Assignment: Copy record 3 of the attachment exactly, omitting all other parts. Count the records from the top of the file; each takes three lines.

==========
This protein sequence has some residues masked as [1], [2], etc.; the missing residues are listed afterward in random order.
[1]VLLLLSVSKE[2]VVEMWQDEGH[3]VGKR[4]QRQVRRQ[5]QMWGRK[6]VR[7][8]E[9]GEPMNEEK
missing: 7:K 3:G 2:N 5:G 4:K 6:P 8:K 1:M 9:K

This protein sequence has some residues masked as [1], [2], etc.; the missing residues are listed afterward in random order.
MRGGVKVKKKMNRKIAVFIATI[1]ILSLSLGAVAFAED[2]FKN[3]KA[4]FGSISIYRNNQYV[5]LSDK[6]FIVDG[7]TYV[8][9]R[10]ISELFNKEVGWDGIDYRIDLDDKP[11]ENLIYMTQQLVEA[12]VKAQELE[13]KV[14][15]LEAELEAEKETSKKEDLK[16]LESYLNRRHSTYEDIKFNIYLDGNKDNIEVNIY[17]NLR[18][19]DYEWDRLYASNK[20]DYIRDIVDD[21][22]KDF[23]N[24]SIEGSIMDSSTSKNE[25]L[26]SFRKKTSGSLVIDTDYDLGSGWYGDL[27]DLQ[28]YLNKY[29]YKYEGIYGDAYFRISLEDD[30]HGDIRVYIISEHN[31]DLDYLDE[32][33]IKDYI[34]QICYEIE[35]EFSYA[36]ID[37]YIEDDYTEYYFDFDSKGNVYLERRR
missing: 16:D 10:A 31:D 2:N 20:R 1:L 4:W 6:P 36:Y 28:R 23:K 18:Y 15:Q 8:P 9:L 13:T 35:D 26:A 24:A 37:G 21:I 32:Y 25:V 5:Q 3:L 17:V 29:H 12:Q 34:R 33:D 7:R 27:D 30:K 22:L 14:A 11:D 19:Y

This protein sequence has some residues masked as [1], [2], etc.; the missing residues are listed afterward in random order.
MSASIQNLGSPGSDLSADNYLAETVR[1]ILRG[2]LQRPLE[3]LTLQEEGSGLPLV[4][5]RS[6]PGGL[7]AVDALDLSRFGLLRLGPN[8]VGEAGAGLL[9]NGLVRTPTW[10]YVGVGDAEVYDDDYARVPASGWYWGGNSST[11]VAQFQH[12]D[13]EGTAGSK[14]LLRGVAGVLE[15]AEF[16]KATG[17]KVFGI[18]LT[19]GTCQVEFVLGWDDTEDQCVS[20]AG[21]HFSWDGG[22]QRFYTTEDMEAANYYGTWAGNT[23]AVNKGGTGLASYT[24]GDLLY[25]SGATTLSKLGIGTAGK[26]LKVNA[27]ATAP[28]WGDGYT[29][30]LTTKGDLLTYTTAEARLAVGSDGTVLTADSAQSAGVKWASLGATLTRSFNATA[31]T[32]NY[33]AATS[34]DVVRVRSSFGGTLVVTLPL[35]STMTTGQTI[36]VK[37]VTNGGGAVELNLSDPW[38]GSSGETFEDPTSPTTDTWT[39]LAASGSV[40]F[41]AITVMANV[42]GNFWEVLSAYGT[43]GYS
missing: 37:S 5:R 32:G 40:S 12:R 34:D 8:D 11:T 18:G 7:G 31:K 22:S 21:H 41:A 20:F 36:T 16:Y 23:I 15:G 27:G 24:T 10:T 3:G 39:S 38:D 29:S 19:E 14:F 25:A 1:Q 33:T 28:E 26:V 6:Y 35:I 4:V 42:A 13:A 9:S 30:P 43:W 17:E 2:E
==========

This protein sequence has some residues masked as [1], [2], etc.; the missing residues are listed afterward in random order.
MSASIQNLGSPGSDLSADNYLAETVR[1]ILRG[2]LQRPLE[3]LTLQEEGSGLPLV[4][5]RS[6]PGGL[7]AVDALDLSRFGLLRLGPN[8]VGEAGAGLL[9]NGLVRTPTW[10]YVGVGDAEVYDDDYARVPASGWYWGGNSST[11]VAQFQH[12]D[13]EGTAGSK[14]LLRGVAGVLE[15]AEF[16]KATG[17]KVFGI[18]LT[19]GTCQVEFVLGWDDTEDQCVS[20]AG[21]HFSWDGG[22]QRFYTTEDMEAANYYGTWAGNT[23]AVNKGGTGLASYT[24]GDLLY[25]SGATTLSKLGIGTAGK[26]LKVNA[27]ATAP[28]WGDGYT[29][30]LTTKGDLLTYTTAEARLAVGSDGTVLTADSAQSAGVKWASLGATLTRSFNATA[31]T[32]NY[33]AATS[34]DVVRVRSSFGGTLVVTLPL[35]STMTTGQTI[36]VK[37]VTNGGGAVELNLSDPW[38]GSSGETFEDPTSPTTDTWT[39]LAASGSV[40]F[41]AITVMANV[42]GNFWEVLSAYGT[43]GYS
missing: 37:S 5:R 32:G 40:S 12:R 34:D 8:D 11:T 18:G 7:G 31:K 22:S 21:H 41:A 20:F 36:T 16:Y 23:I 15:G 27:G 24:T 10:T 3:G 39:S 38:D 29:S 19:E 14:F 25:A 1:Q 33:T 28:E 26:V 6:Y 35:I 4:V 42:A 13:A 9:S 30:P 43:W 17:E 2:E